More than 50 people are rescued each year by ignoring this advice on the Southend Sandbar.

It’s a life-threatening situation for you, your family, and others who might be gullible enough to follow you out.

The same advice goes for the smaller, yet more dangerous, North Beach sandbar.

Those big ships that pass offshore stir up water surges that hit this sandbar.

One surge and you can be swept off your feet and carried out into the channel.

There are no lifeguards at this beach.

Safety Tips for Traveling to Tybee Island

  1. When you swim at the beach, you are banned from going more than 50 yards offshore. If the lifeguard doesn’t catch you, the sharks might, so stay close to the water and follow the rules.
  2. There’s a nuclear bomb in the waters off Tybee Island. Seriously. In 1958, a U.S. Military accidentally dropped a 7600-pound weapon of mass destruction 100 times more powerful than the Hiroshima bomb in the waters off Tybee Island. A big mistake in itself, but even worse is that the military hasn’t been able to find it despite many attempts. While there’s said to be no environmental damage caused by this uranium-enriched bomb, it’s still creepy to think it’s out there—somewhere.
  3. You can pay for parking on Tybee Island with a parking app. This prevents you from having to take out money so use this option as much as you can.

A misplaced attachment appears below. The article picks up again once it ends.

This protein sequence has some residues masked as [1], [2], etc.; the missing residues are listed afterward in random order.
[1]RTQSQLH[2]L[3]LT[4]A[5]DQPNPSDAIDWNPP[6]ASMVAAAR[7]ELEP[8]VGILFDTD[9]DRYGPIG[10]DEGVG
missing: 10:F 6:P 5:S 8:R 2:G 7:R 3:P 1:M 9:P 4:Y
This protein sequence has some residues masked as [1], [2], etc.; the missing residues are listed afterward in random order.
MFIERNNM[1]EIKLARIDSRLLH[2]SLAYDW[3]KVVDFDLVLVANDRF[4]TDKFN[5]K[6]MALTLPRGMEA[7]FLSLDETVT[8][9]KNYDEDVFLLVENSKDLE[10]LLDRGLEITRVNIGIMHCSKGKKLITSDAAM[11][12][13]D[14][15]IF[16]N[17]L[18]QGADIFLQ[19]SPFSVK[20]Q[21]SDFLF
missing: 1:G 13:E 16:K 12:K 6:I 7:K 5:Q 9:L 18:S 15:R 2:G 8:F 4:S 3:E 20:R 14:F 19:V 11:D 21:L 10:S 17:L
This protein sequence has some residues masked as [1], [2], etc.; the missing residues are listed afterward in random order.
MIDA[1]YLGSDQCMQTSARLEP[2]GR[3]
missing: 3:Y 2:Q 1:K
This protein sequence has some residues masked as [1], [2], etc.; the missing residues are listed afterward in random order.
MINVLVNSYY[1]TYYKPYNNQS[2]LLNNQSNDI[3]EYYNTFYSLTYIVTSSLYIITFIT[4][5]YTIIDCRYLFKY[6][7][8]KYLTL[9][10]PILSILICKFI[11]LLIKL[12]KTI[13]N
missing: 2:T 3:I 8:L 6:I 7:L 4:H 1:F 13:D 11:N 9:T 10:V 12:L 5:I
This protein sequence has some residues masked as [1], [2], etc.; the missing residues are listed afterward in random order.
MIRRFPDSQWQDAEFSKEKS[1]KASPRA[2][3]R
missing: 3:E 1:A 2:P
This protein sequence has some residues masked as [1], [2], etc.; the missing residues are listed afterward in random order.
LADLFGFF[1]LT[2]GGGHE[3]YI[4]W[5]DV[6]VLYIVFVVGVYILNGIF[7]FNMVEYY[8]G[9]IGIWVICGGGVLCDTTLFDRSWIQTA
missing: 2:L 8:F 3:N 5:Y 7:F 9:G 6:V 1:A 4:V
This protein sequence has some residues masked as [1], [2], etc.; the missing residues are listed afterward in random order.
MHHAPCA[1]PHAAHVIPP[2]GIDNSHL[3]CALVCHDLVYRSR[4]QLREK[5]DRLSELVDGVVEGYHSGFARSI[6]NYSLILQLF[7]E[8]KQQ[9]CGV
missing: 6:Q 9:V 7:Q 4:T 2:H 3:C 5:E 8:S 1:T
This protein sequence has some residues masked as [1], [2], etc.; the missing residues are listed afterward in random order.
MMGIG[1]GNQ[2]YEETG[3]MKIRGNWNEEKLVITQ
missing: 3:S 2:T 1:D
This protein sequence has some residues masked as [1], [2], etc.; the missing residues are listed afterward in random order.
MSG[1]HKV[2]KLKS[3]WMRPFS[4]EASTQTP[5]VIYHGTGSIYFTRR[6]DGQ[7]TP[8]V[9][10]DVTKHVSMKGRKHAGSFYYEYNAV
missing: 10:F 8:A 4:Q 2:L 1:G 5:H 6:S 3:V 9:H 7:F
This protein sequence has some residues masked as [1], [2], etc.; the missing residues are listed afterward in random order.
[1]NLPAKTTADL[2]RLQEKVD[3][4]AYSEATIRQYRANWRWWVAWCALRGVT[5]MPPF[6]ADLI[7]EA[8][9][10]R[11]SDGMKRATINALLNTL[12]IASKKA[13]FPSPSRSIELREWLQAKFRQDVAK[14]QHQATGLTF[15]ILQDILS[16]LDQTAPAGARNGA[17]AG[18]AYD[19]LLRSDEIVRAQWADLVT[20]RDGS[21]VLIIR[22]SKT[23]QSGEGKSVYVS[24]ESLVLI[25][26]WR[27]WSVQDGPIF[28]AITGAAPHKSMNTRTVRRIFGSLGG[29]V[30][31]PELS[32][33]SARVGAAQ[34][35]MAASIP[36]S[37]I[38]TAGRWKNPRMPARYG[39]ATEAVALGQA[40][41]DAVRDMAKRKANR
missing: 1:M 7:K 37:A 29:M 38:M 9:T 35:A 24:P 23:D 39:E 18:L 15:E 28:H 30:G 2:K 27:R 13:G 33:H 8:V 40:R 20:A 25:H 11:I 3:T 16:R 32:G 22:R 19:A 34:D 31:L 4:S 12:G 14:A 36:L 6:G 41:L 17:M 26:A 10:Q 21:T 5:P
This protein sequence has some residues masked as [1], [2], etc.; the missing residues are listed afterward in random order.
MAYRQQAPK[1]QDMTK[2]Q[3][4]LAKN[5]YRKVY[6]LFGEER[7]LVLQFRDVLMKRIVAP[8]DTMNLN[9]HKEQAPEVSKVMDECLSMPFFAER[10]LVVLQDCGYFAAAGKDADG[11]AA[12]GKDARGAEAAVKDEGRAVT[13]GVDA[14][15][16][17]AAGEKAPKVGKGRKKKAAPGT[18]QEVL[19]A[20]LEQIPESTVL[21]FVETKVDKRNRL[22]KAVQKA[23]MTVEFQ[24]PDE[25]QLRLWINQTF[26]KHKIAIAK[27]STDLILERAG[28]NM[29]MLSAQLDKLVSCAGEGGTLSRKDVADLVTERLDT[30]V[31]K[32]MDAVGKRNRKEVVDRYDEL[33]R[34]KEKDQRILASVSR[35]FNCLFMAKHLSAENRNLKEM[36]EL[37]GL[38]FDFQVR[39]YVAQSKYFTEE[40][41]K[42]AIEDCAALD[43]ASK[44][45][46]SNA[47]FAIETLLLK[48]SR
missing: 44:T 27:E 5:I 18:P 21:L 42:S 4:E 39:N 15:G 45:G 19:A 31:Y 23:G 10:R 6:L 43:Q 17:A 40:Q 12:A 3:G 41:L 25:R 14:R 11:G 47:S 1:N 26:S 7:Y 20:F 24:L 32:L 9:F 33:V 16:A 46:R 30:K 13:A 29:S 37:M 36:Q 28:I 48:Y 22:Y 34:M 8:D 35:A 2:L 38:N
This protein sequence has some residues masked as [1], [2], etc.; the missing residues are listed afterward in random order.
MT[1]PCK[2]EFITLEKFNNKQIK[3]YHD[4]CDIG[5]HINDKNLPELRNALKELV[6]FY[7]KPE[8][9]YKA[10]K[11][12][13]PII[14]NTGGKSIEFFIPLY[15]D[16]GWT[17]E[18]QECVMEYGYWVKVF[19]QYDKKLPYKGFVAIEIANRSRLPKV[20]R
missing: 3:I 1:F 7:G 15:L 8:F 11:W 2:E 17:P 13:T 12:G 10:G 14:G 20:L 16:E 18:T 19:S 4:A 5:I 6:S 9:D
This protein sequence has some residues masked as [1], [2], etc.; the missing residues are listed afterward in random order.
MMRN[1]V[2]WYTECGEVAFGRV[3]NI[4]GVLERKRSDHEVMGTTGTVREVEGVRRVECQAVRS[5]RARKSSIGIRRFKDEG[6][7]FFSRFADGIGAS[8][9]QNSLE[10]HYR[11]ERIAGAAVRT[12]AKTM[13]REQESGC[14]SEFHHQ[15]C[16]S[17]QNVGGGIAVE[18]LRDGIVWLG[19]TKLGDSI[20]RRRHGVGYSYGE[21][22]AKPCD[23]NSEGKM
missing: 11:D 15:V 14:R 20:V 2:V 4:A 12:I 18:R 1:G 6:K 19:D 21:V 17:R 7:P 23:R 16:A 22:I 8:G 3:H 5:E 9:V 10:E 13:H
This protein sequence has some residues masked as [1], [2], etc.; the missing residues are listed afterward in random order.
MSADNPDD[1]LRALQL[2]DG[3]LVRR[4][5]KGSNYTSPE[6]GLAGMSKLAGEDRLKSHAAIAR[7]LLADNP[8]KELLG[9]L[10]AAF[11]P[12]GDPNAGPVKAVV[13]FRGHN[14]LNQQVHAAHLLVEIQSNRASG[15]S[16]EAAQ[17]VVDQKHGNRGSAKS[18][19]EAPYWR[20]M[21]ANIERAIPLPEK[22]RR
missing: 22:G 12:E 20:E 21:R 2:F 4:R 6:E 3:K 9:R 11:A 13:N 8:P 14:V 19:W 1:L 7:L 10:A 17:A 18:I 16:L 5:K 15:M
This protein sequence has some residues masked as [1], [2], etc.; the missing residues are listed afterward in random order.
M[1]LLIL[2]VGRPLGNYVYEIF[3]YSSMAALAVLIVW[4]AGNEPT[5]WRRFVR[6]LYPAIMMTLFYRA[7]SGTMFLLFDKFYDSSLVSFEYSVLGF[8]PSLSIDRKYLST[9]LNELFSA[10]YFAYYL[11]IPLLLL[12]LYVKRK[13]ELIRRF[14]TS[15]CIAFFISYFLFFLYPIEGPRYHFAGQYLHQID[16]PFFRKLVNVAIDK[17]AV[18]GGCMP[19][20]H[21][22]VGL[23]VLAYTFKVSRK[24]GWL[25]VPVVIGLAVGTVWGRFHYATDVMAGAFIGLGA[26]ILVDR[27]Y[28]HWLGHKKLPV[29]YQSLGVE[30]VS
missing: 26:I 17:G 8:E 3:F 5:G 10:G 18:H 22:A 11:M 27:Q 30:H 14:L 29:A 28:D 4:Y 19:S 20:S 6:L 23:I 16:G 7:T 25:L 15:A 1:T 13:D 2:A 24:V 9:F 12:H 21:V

4. Near Mid Beach there’s a strict no-smoking zone. It’s from 14th Street to 16th Street in the main commercial district area and onto the surrounding beach and water.
  5. You’ll need a basic fishing license in Georgia for any freshwater, and if you want to go saltwater fishing, you’ll need a special permit for that. All of these can be obtained on the Georgia Wildlife website.
  6. On the backside of Tybee Island, you might see some alligators. The animals live in freshwater, and there’s a gator hole on Little Tybee. Alligators generally don’t mess with people, we’re too big and loud for their taste, but there have been occasional attacks. If you see one, go the other way. OK, snap a quick picture, and then go the other way.